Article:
Powerhouse after powerhouse, we not only heard words from professionals but songs and poetry. Asatta Goff, a Durham High School student, recited from her own poetry,
“We don’t march, fight, sit in or speak up for you. We wear this cause for us[…] Our existence should scare you. The fact that we’re marching against you should strike you with fear[…]We listen to our ancestors— we will never stop resisting. Our spirit will never fade.”
From Planned Parenthood to Progress NC, to even Public Schools First NC, we heard straight from the heads of powerful organizations what we can do to fight. Yevonne Brannon, amid cheers for her words and boo’s for the words of Betsy DeVos, spoke of Public Schools First NC:
“We want to send a clear message that women will fight […] the fight for public education is also a women’s fight for equality, it always has been[..]We have seen them accelerate our state to a very dark time of segregation and unequal schools[…] We cannot trust the profiteers.[…]We must fight back […] Poverty is not destiny and inequality is not inevitable. Well funded public schools are our first and strongest defense against poverty and inequality”
Speakers from all ages and walks of life helped remind the crowd what we were marching for. Raging Grannies sang about healthcare, Laila Nur sang about the minimum wage, and many more testaments led to invigorated cheers. In particular, the words of Yazmin Garcia Rico, DREAMer and UNC School of Social Work Latinx Caucus head, struck me to my core,
“Now, I may lose everything: my opportunity to finish my graduate degree, my family, my friends— but my story is not unique. Over 26,000 received DECA in North Carolina […] I, and many dreamers will be at risk for deportation, but that is not what keeps me up at night. I worry, I worry about the 11 million undocumented immigrants that are at risk of mass deportation. I worry, I worry about the bullying, harassment, and discrimination towards our LatinX students in our public schools. I worry about the children that are already being told that their parents will get deported and that they should go back to where they came from. The future of the immigrant community is in jeopardy. Now, more than ever— so where do we go from here? I refuse to go back to living in the shadows. […] We all need to roll up our sleeves and get to work. We must love and protect each other. We need to make sure our community are not broken and separated.[…] It will take all of us to succeed”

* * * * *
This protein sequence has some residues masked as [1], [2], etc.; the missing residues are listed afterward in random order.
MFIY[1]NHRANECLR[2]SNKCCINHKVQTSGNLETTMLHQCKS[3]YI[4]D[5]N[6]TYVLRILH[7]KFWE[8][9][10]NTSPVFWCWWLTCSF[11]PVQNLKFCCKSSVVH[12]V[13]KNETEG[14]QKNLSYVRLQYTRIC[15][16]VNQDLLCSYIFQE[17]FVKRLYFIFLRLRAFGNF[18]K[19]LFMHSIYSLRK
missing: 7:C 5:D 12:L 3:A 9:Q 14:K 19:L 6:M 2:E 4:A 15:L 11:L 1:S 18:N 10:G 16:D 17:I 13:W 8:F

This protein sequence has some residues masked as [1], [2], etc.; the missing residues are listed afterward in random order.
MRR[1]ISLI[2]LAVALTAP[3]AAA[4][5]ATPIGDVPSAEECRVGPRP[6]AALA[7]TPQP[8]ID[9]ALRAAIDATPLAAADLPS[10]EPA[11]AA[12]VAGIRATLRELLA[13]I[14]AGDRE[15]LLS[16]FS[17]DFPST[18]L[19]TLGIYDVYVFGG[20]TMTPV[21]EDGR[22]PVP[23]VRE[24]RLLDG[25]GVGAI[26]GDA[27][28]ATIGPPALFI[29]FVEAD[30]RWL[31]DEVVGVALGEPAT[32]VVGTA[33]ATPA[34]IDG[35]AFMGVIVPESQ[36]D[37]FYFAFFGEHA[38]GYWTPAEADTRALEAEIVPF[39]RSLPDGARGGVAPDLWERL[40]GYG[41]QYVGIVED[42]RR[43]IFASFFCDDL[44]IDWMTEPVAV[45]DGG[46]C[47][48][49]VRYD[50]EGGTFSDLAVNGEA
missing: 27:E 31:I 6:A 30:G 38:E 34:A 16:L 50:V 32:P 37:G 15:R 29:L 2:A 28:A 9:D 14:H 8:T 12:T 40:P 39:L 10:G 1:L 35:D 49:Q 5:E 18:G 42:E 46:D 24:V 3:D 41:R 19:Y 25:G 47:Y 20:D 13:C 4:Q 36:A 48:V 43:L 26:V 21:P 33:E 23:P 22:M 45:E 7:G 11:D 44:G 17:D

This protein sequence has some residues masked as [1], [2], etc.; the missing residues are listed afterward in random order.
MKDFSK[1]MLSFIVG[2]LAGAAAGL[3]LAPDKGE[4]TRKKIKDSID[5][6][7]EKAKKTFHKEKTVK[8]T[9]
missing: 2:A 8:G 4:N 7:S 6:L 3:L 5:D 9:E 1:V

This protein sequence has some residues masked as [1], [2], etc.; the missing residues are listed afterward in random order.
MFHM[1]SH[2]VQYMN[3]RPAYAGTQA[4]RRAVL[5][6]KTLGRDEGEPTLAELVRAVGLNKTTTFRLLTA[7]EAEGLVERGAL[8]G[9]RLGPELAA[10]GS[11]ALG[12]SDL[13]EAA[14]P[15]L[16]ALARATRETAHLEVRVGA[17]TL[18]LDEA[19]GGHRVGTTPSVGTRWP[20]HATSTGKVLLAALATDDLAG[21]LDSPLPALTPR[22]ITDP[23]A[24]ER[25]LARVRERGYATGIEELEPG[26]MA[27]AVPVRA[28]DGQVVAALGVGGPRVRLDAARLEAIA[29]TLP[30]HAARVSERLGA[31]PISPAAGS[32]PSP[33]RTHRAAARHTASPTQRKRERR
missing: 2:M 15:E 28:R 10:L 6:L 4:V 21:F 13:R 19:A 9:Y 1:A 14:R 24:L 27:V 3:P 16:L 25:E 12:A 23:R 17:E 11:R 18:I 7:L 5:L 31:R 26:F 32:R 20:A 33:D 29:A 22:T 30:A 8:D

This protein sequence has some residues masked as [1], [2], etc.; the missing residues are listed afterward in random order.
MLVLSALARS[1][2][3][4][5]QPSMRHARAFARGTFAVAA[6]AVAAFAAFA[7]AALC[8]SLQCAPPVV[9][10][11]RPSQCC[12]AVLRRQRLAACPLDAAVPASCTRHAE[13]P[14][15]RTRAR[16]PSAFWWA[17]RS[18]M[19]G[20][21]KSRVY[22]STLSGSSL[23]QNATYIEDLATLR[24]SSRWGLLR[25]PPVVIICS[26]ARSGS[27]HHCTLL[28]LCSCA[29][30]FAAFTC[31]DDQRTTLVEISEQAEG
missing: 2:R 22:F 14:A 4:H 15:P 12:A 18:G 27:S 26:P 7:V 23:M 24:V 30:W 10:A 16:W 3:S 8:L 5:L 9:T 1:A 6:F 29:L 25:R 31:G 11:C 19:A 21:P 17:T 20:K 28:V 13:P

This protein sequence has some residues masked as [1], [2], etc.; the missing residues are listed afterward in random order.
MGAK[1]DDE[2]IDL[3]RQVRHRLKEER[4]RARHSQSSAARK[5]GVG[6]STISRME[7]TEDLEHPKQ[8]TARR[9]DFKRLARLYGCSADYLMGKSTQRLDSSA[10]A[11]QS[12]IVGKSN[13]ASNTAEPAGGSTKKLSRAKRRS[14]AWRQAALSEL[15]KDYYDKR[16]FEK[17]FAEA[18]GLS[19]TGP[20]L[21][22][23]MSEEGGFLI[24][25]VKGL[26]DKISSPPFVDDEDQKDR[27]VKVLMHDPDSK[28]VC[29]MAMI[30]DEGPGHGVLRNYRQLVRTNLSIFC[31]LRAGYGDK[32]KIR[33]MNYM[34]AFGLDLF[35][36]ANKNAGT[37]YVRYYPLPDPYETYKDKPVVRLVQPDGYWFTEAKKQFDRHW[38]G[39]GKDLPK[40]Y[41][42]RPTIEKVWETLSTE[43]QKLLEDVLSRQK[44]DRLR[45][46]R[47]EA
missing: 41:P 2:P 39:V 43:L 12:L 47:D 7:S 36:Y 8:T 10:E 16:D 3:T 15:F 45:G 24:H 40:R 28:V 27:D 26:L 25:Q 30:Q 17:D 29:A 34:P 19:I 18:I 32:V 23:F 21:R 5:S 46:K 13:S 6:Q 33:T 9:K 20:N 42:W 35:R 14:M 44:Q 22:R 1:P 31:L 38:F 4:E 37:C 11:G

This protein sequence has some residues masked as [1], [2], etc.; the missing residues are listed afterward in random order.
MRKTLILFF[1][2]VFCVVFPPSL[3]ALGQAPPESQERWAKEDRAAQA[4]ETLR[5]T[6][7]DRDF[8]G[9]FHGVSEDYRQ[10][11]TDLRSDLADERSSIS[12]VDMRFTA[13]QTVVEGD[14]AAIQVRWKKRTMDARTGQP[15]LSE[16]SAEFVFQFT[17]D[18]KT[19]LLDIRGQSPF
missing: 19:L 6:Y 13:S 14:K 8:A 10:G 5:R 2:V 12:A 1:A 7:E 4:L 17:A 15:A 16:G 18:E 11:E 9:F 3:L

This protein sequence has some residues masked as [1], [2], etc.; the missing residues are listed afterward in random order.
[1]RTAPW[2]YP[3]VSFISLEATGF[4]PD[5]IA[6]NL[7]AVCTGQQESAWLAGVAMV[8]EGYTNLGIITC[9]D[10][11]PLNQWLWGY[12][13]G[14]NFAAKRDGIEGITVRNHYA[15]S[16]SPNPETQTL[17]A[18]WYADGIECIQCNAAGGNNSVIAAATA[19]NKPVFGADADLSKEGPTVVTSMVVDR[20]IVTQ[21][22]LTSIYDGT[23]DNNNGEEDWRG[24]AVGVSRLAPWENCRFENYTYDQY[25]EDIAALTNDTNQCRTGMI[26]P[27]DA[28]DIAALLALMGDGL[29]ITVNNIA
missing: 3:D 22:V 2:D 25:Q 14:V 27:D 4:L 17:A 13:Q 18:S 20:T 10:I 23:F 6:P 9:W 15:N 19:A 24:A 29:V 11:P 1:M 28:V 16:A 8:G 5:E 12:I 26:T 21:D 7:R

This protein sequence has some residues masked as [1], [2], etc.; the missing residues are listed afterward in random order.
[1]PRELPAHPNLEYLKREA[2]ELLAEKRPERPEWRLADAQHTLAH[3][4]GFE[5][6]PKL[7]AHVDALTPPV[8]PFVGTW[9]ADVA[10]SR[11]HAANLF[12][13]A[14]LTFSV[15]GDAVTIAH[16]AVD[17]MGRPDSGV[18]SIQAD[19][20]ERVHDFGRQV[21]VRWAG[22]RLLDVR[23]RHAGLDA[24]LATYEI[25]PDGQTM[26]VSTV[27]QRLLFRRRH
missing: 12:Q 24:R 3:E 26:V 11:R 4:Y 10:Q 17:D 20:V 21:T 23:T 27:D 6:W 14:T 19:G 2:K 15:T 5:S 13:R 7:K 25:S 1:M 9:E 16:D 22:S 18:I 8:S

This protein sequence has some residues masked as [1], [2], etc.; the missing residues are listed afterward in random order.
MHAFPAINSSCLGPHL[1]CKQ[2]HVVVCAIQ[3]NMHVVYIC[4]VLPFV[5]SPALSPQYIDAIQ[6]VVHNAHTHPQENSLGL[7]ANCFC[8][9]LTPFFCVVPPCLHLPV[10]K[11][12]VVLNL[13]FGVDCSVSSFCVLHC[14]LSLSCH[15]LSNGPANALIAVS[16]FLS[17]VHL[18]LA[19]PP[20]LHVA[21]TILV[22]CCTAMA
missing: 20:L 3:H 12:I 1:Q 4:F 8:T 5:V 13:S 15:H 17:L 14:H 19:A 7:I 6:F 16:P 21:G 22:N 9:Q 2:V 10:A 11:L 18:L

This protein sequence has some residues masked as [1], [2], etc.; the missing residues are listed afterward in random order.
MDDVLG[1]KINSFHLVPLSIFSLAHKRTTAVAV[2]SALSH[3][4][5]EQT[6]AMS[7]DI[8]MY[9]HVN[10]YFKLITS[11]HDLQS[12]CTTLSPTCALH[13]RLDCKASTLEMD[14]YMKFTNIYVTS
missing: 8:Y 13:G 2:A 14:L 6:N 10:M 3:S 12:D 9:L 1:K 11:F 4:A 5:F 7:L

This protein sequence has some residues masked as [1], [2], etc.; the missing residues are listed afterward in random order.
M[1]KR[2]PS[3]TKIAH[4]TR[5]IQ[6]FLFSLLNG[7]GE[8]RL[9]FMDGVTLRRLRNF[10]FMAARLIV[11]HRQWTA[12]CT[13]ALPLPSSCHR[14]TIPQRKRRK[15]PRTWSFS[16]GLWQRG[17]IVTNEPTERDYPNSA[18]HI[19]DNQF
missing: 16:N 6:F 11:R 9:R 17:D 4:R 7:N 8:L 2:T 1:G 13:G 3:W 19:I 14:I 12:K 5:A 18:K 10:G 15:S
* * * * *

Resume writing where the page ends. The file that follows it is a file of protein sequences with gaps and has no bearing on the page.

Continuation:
As Pastor Nancy Petty, Pullen Memorial Baptist Church urged,
“This is not simply a moment[…] We are here because the movement surges in Raleigh, North Carolina […] They brought be up to talk to you about those pledge cards, the problem is we were 14,000 short.[…] what we do today is futile unless we make a commitment”
She urged every single member of the crowd to use the hashtag #WomenMobilizeNC and make a pledge to what actionable things they are going to do every single day. Twitter, Facebook, Instagram, whatever.
As we stood together and chanted with Nia Wilson, “I see you. We are Here”, I hope everyone who made the commitment to those marches did the same. I personally pledge to continue to try to make inclusive theatre for women, girls, and those outside the binary. If not theatre, other artistic work that can fill the gap. Beyond that, to write down everything that isn’t normal. That’s why I wrote this today. Because, for the days ahead, we’re going to want to remember what we could stand to lose and on days when we lose liberties, I want to remember that foggy day in North Carolina. It wasn’t normal but I hope that it is a sign that we can move together to preserve a safe future.